Let me at the outset express the Sami Parliaments satisfaction of letting us host The Permanents Forums presessional meeting in March this year. At the same time I should also express our satisfaction to the Norwegian Government that made this possible by their financial contributions. In my opinion it is urgent that the UN Permanent Forum in this way may get the possibility to observe how different Indigenous people live and our lively conditions. The Sami material and social situation is in some regard better than for many other indigenous peoples throughout the world. This is a fact we could be satisfied with. At the same time, we have to accept that these facts create responsibilities to act on behalf of those less fortunate.
We, the Sami, have in our struggle for better living conditions, recognition and fight for rights sought to solve our problems through dialog and compromises. This has also been the strategy of the Sami Parliament science it was established in 1989. We have put our faith in the belief that our needs and claims could be solved in ways that give us the necessary recognition as indigenous people in Norway and in the Nordic states. We claim acceptance for our own culture, our language and our strong relations to our traditional territories. We state as basic that our special interests and needs shall be established within long-term perspectives and be recognized in the legislation of the state and in the administrative system. The Sami Parliament has previously informed the Permanent Forum that we in this respect has engaged in an agreement with the Government on procedures for consultations on actions or legislation that have an impact on Sami interests.
The right to be consulted on these issues relates to our right to all relevant information and possibility to influence on issues that have an impact on us as Sami in Norway. This is a prerequisite for our right to perform our right to self-determination in issues that deal with our concerns, inter alia, the use of the natural resources in our territories. In spite of the fact that we during the last years have convened and finalized consultations in a number of big issues with satisfactory results. I must, however, inform that we have not been given opportunity to real consultations in all issues dealing with exploitation of natural resources in our territories.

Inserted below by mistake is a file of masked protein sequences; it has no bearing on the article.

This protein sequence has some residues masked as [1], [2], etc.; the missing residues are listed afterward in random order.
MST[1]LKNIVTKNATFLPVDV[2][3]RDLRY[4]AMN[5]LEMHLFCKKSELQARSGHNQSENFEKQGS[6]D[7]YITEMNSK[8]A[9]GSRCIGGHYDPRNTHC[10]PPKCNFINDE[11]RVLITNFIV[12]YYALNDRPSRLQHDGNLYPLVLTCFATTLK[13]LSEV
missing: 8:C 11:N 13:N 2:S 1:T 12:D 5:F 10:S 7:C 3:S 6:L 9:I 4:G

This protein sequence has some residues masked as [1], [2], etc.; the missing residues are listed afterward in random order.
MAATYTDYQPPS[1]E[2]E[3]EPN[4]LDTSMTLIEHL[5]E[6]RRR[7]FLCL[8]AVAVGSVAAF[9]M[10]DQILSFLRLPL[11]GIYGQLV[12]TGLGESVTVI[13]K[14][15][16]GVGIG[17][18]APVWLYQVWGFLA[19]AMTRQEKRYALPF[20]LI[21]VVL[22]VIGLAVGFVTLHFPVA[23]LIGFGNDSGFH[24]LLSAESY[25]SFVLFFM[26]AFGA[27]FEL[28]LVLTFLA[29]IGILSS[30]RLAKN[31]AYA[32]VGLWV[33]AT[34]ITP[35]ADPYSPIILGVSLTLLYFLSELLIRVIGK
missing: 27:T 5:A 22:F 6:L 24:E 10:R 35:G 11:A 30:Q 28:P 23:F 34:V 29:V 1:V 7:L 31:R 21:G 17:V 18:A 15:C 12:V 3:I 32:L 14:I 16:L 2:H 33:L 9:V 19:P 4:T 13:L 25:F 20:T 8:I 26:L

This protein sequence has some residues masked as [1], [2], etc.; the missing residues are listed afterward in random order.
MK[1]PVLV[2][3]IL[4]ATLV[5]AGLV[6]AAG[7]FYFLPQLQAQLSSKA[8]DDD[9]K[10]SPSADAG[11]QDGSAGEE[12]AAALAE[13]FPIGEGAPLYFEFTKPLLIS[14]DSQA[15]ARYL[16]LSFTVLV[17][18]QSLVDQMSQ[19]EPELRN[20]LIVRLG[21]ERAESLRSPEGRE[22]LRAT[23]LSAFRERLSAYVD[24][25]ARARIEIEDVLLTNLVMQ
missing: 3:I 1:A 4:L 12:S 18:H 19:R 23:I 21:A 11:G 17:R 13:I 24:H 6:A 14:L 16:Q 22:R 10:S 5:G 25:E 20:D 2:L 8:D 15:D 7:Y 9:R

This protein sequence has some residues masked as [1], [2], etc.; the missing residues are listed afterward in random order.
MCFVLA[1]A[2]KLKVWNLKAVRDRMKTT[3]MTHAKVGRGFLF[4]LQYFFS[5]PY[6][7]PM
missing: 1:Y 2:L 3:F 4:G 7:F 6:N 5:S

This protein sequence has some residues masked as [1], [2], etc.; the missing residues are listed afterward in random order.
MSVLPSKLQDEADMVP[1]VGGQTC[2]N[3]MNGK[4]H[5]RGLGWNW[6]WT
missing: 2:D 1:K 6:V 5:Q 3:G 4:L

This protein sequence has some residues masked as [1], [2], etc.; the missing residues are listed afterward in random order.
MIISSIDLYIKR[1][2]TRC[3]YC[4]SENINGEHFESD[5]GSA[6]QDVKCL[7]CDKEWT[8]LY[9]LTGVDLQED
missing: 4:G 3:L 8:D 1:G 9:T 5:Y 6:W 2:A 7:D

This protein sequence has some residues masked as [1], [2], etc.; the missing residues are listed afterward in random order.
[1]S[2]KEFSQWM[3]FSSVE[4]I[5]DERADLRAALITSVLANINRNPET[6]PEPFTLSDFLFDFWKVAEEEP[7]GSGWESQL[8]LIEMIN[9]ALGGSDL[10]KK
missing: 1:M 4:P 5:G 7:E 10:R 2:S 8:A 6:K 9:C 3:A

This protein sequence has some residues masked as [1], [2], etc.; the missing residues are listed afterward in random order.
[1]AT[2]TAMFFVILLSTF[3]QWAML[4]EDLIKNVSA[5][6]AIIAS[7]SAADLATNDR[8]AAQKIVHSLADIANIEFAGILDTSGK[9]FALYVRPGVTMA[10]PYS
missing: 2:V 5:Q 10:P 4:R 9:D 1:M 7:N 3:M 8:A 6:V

This relates specially on new legislation on minerals and on salmon-fishing in the sea.
Deliberations on revised mineral legislation have been going on for many years and the Sami Parliament has been involved in these activities for more than ten years. Like other indigenous peoples the Sami has long-time experiences with mineral industries and mineral exploitations. These activities are characterized by exploitation of non-renewable resources and goals to make most possible profit in shortest time. It has been experienced that the interests of indigenous peoples and local communities have been negatively influenced by the mineral industry activities – and that there are a need to regulate the relationship between these industries and the interests of indigenous peoples.
The Government presented a proposition on a new mineral act on March 30ies 2009. The Sami Parliament has not given its consent to this bill because of two major shortcomings in the bill.
The first one relates to our demand for the same administrative procedures throughout the whole area in the country where the Saami traditionally live when there are applied for licenses to explore or exploit minerals. The Saami Parliament is satisfied with the revised provisions adopted in 2005 along with the adoption of the Finnmark act because these provisions offer the Sami Parliament access to the necessary relevant information and possibilities for effective consultations. The present bill limits these provisions to the county of Finnmark and will not adhere to The ILO-convention no. 169, articles 6, 7 and 15 and the legal standards established in the UN Declaration on Indigenous Peoples Rights articles 19 and 32.